Hayfever Means Spring

Cottonwood flowers_CanonCity-CO_LAH_0788

We’re all tired of being confined at home, and many of us are looking for any excuse to get outside—even though we’re pretty much limited to a walk in our neighborhood or puttering in our yard. But as much as I love to garden, I’m finding myself limiting my time outdoors. There’s pollen out there!

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The Garden and the Fire

Photo by by sierachris
Photo by by sierachris

I had planned to write an interesting and informative post about woodpeckers for today, but life was interrupted this past week. I’m sure you’ve heard about the massive fire in Black Forest, Colorado. Well, guess where we live… yup, Black Forest, Colorado. We were evacuated within hours of the fire’s start, and have been unable to get back into our house until now. We are grateful that we still have a house to get back into!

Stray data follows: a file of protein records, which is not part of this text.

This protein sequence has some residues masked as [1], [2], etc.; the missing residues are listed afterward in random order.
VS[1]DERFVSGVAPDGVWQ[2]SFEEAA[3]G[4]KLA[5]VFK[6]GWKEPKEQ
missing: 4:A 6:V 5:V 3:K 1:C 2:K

You can read more about our personal experience on my other blog, www.compost-blog.com. Today I’d like to share about what I am calling the miracle garden.

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Wind

windy_5

I know that wind is merely “air in motion,” but why does it have to be in such a hurry?

Here in Colorado, the wind has been blowing for weeks now—and not just gentle breezes, but howling gales that topple trees and suck every drop of moisture from already desiccated soil. First a dry winter, now this ceaseless wind.

As a gardener, there are times when I’m totally frustrated by too much wind. It stunts the growth of tender new shoots (I’m not trying to create bonsai tomatoes, but sometimes that’s what I get) and makes working in the garden a miserable experience.

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